CASH Isas are failing to keep up with fixed-rate bonds when it comes to where savers can find the best returns.
It's led to experts questioning whether this is the death knell for Cash Isas.
Savings comparison site Moneyfacts found that the average one-year fixed-rate Isa pays 1.26 per cent in interest - 0.16 percentage points less than the average one-year fixed bond at 1.42 per cent.
Meanwhile the average five-year fixed Isa pays 1.96 per cent while the equivalent bond pays a higher 2.21 per cent.
Moneyfacts says that while Isas were once favoured by savers looking to protect their cash from tax, they have now fallen from grace.
Rachel Springall, a finance expert at Moneyfacts, said: "There has been a distinct lack of competition in the Isa market, both from little movement in interest rates, to very few new providers entering the arena.
How to find the best cash savings rate
Savers can get higher returns by switching away from Isas.
To find the best account for your needs, use a comparison website.
Here's a round-up of the accounts to look for and how much you could earn by taking one out:
- Savings accounts: One way to get more for your money is to opt for a fixed-rate savings bond. Here you can earn up to 2.69 per cent by locking cash away for up to five years.
- Current accounts: Bank accounts have been an unlikely hero for savers over the past few years. Here, you can earn up to 5 per cent on up to £2,500, although you will generally have to meet minimum pay-in and direct debit requirements.
- Regular savings accounts: These are accounts that typically require you to have a current account with the provider to access them. But if you do, you could earn up to 3.5 per cent for a year.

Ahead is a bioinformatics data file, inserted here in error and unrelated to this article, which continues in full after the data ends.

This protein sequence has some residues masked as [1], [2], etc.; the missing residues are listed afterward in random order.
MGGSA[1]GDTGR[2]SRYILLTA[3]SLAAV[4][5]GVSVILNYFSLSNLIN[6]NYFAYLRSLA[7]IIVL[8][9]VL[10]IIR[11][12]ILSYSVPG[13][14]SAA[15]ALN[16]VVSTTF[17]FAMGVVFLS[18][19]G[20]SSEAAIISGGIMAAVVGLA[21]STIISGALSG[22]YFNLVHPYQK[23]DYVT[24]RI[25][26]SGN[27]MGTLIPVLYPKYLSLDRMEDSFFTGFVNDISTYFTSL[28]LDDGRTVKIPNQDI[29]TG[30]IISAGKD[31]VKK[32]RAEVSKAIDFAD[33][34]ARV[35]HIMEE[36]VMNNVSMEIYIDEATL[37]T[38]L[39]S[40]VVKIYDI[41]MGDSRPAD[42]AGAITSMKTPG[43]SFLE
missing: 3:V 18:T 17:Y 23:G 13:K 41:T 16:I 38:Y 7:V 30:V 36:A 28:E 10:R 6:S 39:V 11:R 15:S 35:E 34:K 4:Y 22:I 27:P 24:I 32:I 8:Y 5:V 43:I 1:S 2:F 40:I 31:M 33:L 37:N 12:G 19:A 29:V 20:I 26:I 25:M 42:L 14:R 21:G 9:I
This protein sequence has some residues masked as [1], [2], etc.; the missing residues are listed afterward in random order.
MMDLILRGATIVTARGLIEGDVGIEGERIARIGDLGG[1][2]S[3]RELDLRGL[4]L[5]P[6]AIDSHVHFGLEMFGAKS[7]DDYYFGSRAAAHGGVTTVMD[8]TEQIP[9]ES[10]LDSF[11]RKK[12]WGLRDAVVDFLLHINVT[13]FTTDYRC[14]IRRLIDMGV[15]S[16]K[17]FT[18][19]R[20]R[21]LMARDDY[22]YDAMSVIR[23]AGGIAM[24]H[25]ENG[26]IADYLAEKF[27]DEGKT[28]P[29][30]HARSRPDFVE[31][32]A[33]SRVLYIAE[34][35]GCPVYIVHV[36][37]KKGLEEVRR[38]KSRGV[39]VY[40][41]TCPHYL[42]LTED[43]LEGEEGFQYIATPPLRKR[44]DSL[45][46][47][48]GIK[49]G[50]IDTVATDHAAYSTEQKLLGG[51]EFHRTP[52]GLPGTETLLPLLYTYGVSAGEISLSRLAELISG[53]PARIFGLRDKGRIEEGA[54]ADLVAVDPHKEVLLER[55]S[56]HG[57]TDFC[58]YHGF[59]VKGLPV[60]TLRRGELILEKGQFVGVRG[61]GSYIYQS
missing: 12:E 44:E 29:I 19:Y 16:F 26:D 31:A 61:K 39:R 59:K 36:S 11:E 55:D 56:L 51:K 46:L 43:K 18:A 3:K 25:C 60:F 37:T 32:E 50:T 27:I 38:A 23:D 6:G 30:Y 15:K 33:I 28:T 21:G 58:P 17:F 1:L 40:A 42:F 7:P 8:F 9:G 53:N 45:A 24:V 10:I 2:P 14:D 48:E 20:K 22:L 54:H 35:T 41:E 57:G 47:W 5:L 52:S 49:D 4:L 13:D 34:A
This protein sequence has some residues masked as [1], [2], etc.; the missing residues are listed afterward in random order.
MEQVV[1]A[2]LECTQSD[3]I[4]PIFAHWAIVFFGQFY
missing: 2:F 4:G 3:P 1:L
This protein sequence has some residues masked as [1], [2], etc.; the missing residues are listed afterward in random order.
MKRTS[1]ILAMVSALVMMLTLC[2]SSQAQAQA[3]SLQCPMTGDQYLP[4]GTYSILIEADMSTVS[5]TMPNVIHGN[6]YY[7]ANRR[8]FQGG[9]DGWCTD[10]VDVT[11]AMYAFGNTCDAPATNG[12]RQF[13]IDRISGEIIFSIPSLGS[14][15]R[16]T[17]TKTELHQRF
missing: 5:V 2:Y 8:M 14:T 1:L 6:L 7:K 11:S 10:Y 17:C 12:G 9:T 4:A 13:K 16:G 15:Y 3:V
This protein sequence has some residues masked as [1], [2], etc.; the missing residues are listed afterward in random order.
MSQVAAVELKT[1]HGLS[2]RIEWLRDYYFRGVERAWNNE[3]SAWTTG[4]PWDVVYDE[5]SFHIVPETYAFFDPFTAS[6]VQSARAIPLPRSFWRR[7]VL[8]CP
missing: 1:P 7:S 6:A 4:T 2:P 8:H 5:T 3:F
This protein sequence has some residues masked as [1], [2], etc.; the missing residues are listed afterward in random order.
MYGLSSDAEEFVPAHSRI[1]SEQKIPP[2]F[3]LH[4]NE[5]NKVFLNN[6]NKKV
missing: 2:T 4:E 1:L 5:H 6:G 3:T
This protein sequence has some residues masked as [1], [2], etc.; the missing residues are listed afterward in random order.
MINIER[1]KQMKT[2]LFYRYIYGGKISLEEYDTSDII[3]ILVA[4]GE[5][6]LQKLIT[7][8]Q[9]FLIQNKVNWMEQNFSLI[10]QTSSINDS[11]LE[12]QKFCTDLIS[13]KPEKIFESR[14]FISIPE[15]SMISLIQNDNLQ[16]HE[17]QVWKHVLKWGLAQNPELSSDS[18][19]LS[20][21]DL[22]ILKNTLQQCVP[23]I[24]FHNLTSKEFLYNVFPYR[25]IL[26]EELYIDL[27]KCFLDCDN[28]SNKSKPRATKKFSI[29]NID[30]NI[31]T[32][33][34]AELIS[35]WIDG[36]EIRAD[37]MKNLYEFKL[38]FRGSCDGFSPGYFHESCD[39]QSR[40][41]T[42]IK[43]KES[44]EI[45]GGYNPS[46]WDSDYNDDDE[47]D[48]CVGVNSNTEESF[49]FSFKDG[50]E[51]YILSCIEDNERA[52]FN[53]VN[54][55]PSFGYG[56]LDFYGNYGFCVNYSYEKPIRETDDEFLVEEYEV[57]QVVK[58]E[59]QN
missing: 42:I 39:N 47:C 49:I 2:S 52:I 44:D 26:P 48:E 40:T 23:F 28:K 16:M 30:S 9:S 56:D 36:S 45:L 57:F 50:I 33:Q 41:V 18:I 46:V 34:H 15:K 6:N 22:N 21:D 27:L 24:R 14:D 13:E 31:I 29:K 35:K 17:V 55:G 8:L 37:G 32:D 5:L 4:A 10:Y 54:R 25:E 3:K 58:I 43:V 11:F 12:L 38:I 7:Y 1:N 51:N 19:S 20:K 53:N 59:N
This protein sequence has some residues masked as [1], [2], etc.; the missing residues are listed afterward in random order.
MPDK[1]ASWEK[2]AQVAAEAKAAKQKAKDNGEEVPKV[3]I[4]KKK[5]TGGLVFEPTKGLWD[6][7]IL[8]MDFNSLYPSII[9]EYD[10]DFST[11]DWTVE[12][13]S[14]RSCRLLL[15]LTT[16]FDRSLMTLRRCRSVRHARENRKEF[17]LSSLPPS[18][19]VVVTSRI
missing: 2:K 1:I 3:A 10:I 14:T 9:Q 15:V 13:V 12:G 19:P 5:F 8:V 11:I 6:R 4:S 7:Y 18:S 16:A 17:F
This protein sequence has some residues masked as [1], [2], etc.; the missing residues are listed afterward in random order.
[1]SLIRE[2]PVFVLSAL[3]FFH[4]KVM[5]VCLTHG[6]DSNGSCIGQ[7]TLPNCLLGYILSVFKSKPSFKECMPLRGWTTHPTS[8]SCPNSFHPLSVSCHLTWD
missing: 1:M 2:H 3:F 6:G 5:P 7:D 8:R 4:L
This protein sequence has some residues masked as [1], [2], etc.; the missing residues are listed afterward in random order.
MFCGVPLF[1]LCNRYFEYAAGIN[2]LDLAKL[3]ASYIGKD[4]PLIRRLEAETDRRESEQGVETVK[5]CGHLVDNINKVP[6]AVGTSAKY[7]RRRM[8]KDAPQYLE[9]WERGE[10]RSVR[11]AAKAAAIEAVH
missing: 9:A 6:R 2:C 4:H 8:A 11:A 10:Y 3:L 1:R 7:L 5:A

"Savers today can earn over 2 per cent on a one-year bond, but there is not a single fixed Isa paying this as an equivalent.
"This means Cash Isas are still falling short."
Ms Springall adds that the personal savings allowance is also taking its toll on the Isa market as savers no longer feel the need to shelter their cash in Isas.
This is because the personal savings allowance, which was introduced in 2016, gives savers the chance to earn up to £1,000 in interest tax-free each year outside Isas.
The findings from Moneyfacts comes after recent research from consumer group Which? found that more than two-thirds (68 per cent) of Cash Isa accounts have seen no rate increase following the Bank of England base rate increase in August.
The latest money news
Earlier this month, we reported how not one high street bank is paying customers the latest base rate of 0.75 per cent.
To find the best accounts for you, check out our top Cash Isas guide.
Also see our best savings accounts guide, which includes easy-access and fixed rate deals.